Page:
The Case Against Illinois’ Culturally Responsive Teaching and Learning Standards

AP Photo/Jeff Chiu

On February 16, the Joint Committee on Administrative Rules will review the Illinois State of Board of Education’s (ISBE) proposed Culturally Responsive Teaching and Learning Standards, which would “apply to the issuance of all Illinois professional educator licenses endorsed in teaching, school support personnel, and administrative fields.”

In simple terms, ISBE is seeking to inject progressive orthodoxy into Illinois classrooms for decades to come. ISBE aims to accomplish this goal not by changing the actual classroom learning standards, at least not at this moment, but by changing the learning standards for teacher colleges in Illinois.

By radically altering how teachers are educated, coupled with its control over the teacher licensure process, ISBE would transform Illinois classrooms from the top down.

Here are just a few of the egregious examples of what is included in ISBE’s proposed standards.

Teachers will, “Recognize how their identity (race/ethnicity, national origin, language, sex and gender, gender identity, sexual orientation, physical/developmental/emotional ability, socioeconomic class, religion, etc.) affects their perspectives and beliefs about pedagogy and students.”

Teachers will, “Assess how their biases and perceptions affect their teaching practice and how they access tools to mitigate their own behavior (racism, sexism, homophobia, unearned privilege, Eurocentrism, etc.).”

Teachers will, “Know and understand how a system of inequity creates rules regarding student punishment that negatively impacts students of color” and “Know and understand how a system of inequity reinforces certain truths as the norm.”

Teachers will also, “Employ authentic and modern technology usage inspiring digital literacy through an equity lens.”

Once again, these are just a handful of the many examples in which ISBE’s Culturally Responsive Teaching and Learning Standards prioritize progressive ideologies over substantive instructional strategies for new teachers.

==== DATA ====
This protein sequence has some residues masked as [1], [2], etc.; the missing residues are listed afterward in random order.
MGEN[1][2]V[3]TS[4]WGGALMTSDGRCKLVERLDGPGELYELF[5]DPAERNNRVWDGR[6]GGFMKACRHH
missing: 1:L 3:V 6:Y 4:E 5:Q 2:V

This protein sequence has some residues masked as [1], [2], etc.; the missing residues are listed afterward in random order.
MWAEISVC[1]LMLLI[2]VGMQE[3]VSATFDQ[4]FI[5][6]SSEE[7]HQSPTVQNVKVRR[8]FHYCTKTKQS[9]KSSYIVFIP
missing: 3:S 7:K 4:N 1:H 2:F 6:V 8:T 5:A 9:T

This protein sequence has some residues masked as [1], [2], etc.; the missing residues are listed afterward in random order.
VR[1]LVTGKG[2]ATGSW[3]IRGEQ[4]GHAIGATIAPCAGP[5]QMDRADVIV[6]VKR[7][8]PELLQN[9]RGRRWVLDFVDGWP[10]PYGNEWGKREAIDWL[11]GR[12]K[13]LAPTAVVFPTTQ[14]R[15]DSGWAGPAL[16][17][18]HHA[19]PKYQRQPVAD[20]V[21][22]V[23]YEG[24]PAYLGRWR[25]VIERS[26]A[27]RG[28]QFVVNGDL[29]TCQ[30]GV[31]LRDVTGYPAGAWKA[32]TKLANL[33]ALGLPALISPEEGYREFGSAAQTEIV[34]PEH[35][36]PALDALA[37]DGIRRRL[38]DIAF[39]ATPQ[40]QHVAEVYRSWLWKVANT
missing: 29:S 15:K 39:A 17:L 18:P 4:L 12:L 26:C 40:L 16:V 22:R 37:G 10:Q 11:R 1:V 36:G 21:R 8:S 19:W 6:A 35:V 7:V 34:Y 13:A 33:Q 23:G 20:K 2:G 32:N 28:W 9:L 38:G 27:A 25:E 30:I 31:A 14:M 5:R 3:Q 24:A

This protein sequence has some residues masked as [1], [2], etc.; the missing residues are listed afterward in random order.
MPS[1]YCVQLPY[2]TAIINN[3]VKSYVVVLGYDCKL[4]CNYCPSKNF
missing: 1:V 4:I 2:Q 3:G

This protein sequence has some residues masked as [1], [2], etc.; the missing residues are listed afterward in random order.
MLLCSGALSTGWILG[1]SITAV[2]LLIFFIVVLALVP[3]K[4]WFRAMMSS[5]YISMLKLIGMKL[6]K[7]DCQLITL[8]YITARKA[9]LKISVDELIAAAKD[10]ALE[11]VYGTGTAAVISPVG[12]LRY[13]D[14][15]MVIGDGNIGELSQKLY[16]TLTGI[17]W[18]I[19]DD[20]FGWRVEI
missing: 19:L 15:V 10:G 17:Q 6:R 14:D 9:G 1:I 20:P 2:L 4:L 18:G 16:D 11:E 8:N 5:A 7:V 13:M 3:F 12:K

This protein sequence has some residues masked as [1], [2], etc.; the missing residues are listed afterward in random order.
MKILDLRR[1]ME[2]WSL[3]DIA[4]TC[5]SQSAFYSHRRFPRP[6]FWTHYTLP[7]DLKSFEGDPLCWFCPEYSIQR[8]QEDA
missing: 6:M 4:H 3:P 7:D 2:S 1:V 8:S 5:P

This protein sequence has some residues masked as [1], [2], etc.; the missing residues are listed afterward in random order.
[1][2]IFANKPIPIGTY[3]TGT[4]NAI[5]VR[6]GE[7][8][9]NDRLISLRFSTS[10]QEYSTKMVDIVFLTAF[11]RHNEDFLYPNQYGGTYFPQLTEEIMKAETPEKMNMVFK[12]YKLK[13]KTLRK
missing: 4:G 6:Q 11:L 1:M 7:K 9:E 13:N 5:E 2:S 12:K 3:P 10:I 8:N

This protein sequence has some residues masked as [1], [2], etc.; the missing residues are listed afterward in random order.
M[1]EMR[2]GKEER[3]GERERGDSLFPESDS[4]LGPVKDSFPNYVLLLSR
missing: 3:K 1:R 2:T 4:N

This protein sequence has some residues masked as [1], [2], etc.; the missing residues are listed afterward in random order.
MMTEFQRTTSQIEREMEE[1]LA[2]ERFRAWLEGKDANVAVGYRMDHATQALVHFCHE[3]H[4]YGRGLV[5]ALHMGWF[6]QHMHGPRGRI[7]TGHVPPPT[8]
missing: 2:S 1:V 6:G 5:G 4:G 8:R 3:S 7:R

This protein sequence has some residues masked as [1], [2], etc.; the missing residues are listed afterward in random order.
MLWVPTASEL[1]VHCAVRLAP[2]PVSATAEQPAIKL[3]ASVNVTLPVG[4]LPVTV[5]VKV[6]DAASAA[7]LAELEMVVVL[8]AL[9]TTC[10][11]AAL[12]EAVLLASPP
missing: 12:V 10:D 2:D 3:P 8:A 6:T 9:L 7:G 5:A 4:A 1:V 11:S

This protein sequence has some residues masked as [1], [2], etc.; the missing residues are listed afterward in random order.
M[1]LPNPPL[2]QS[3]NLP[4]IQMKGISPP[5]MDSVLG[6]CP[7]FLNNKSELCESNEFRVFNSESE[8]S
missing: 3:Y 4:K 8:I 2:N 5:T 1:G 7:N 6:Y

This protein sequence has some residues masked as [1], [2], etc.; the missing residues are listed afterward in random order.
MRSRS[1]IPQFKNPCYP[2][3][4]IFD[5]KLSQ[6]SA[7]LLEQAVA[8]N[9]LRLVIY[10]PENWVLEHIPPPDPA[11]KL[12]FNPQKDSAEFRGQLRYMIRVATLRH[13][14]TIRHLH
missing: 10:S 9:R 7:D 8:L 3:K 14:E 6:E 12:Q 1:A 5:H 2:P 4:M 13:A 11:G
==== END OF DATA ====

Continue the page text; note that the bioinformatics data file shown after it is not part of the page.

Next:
And here is the most alarming aspect of all of this. Illinois teacher programs and licensure requirements already lean heavily in the progressive direction.

I would know. I earned a masters degree in secondary education from a prominent university located in Illinois just over a decade ago. During my two-year program, I was fed a steady diet of progressive propaganda that had little, if nothing, to do with preparing me for a career in teaching.

And I was not the only potential teacher within my cohort who noticed the overemphasis on leftist creed that was perpetuated by every professor during our program.

In fact, many of my colleagues and I were shocked and frustrated at how much time was spent pushing progressive principles, which occurred at the expense of proper preparation for our careers in education.

For many of us, this became apparent when we began our months-long student teaching experience, which was the final piece of our degree program. In short, the one and half years we spent learning how to be teachers did not adequately prepare us for the realties of the classroom because our education professors pushed a leftist political agenda at the behest of ISBE.

By the time I earned my masters in social studies secondary education and was granted my Illinois teaching license, I was dumbfounded by how little focus there was on the content I would be teaching compared to the inordinate amount of time I spent being lectured about progressive political philosophies from out-of-touch professors.

But, perhaps ISBE’s unwarranted focus on molding future teachers into progressive automatons explains, at least partially, why Illinois students are struggling academically. In 2019, only 37.4 percent of Illinois students passed the state’s English language arts test. Even worse, only 32 percent of Illinois students passed the state’s math proficiency test.

However, the fact that Illinois students are not learning the basics means little to those pushing for more leftist indoctrination in classrooms. As Illinois Superintendent of Education Carmen Ayala recently said, in defense of ISBE’s newly proposed standards, “As we help students recover from learning loss due to the pandemic, giving our teachers opportunities to learn about effective, equitable, and research-based strategies like cultural responsiveness could not be more important.”

As a former public school teacher, I completely disagree with Ayala. Given the learning loss due to the pandemic, getting back to the basics of teaching students math, science, history, etc. could not be more important.

Chris Talgo ([email protected]) is a former public school teacher and editor at The Heartland Institute.